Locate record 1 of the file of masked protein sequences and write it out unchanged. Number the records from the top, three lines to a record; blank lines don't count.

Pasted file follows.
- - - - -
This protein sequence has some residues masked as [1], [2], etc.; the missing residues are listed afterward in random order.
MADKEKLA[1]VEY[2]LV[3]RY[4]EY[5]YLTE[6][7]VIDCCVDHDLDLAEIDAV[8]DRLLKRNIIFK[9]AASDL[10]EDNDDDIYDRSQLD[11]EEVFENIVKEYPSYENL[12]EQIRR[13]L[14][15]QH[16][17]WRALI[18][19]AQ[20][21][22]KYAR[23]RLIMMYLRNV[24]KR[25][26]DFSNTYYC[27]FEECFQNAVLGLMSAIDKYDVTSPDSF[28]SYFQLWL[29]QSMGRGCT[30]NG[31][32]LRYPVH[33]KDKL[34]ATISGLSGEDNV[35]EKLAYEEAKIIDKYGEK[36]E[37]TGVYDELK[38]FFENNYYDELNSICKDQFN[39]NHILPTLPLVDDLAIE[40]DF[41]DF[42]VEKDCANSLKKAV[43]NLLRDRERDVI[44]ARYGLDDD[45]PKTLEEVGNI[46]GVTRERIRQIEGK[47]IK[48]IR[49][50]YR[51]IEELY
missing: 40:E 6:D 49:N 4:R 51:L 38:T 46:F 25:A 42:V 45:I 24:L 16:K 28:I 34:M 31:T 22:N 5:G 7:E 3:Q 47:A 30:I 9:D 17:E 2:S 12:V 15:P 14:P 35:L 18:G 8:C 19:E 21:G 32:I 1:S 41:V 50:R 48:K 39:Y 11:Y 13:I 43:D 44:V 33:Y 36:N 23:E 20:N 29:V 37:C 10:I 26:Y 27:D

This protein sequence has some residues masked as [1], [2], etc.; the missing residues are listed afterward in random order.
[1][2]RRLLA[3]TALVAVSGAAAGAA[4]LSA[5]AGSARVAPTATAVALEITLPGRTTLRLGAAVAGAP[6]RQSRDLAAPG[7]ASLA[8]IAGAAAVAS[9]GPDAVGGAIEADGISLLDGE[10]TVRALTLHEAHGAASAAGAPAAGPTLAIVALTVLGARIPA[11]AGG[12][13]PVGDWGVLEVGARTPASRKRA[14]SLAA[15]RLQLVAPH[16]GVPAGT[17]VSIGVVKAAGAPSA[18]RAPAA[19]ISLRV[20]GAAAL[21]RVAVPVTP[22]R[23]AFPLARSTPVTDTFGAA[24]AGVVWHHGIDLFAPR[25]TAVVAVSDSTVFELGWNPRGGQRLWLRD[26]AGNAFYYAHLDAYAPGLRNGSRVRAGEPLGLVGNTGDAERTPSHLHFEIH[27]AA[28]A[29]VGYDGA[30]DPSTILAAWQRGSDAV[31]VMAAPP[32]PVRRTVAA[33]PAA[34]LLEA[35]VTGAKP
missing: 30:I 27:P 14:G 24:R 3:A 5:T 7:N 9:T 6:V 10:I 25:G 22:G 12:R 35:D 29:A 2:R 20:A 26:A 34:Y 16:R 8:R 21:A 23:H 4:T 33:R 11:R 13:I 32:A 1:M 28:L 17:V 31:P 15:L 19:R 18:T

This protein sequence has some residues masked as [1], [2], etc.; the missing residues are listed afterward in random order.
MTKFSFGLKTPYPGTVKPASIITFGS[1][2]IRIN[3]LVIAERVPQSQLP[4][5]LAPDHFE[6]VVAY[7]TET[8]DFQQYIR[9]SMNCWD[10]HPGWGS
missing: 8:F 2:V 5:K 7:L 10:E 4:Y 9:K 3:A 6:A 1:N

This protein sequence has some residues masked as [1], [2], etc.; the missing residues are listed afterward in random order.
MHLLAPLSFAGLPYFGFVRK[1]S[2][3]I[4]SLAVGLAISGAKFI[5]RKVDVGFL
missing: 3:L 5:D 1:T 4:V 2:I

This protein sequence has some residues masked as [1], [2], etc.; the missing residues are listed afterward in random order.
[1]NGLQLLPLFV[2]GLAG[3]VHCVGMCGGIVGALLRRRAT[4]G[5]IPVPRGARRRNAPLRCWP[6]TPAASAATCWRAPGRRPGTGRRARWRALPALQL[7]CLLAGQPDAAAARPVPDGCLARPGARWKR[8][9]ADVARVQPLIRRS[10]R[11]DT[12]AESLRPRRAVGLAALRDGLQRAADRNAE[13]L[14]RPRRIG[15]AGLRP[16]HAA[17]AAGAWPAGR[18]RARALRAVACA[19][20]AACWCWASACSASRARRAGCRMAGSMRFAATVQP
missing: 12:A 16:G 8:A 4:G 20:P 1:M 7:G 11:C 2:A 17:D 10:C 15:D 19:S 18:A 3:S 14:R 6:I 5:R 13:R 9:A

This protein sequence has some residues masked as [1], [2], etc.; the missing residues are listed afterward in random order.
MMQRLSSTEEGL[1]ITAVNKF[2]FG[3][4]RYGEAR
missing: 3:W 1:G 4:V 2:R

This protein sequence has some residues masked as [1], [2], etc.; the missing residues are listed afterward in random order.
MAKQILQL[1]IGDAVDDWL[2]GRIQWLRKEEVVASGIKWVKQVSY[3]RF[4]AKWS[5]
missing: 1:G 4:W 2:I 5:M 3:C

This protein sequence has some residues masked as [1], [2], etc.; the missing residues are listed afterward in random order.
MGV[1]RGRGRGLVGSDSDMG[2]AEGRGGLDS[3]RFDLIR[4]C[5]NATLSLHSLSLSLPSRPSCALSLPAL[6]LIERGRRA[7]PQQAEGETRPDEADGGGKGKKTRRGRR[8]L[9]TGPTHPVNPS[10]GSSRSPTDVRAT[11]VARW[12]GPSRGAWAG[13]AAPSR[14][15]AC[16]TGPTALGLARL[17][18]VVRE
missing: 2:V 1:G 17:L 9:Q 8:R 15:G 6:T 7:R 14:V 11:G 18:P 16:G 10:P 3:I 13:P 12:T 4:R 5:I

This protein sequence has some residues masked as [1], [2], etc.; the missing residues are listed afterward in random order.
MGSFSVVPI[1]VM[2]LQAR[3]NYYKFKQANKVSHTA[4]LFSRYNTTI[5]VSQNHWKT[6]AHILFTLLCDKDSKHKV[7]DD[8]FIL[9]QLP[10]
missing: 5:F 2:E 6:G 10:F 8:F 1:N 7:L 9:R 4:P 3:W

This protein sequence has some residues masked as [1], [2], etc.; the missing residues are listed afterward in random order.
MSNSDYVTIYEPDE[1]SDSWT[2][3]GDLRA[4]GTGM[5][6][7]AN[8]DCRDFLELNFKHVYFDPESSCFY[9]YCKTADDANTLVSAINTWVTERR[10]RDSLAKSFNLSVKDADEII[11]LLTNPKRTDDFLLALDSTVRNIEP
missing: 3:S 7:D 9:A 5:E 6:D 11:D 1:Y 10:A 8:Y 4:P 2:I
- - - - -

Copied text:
This protein sequence has some residues masked as [1], [2], etc.; the missing residues are listed afterward in random order.
MADKEKLA[1]VEY[2]LV[3]RY[4]EY[5]YLTE[6][7]VIDCCVDHDLDLAEIDAV[8]DRLLKRNIIFK[9]AASDL[10]EDNDDDIYDRSQLD[11]EEVFENIVKEYPSYENL[12]EQIRR[13]L[14][15]QH[16][17]WRALI[18][19]AQ[20][21][22]KYAR[23]RLIMMYLRNV[24]KR[25][26]DFSNTYYC[27]FEECFQNAVLGLMSAIDKYDVTSPDSF[28]SYFQLWL[29]QSMGRGCT[30]NG[31][32]LRYPVH[33]KDKL[34]ATISGLSGEDNV[35]EKLAYEEAKIIDKYGEK[36]E[37]TGVYDELK[38]FFENNYYDELNSICKDQFN[39]NHILPTLPLVDDLAIE[40]DF[41]DF[42]VEKDCANSLKKAV[43]NLLRDRERDVI[44]ARYGLDDD[45]PKTLEEVGNI[46]GVTRERIRQIEGK[47]IK[48]IR[49][50]YR[51]IEELY
missing: 40:E 6:D 49:N 4:R 51:L 38:T 46:F 25:A 42:V 45:I 24:L 16:K 28:I 34:M 31:T 22:N 5:G 7:E 3:Q 47:A 30:I 9:D 17:E 2:S 12:V 15:P 14:P 35:L 18:G 8:C 19:E 21:G 32:I 1:S 41:V 50:R 48:K 39:Y 11:Y 13:I 43:D 44:V 33:Y 36:N 23:E 20:N 29:V 37:C 10:I 26:Y 27:D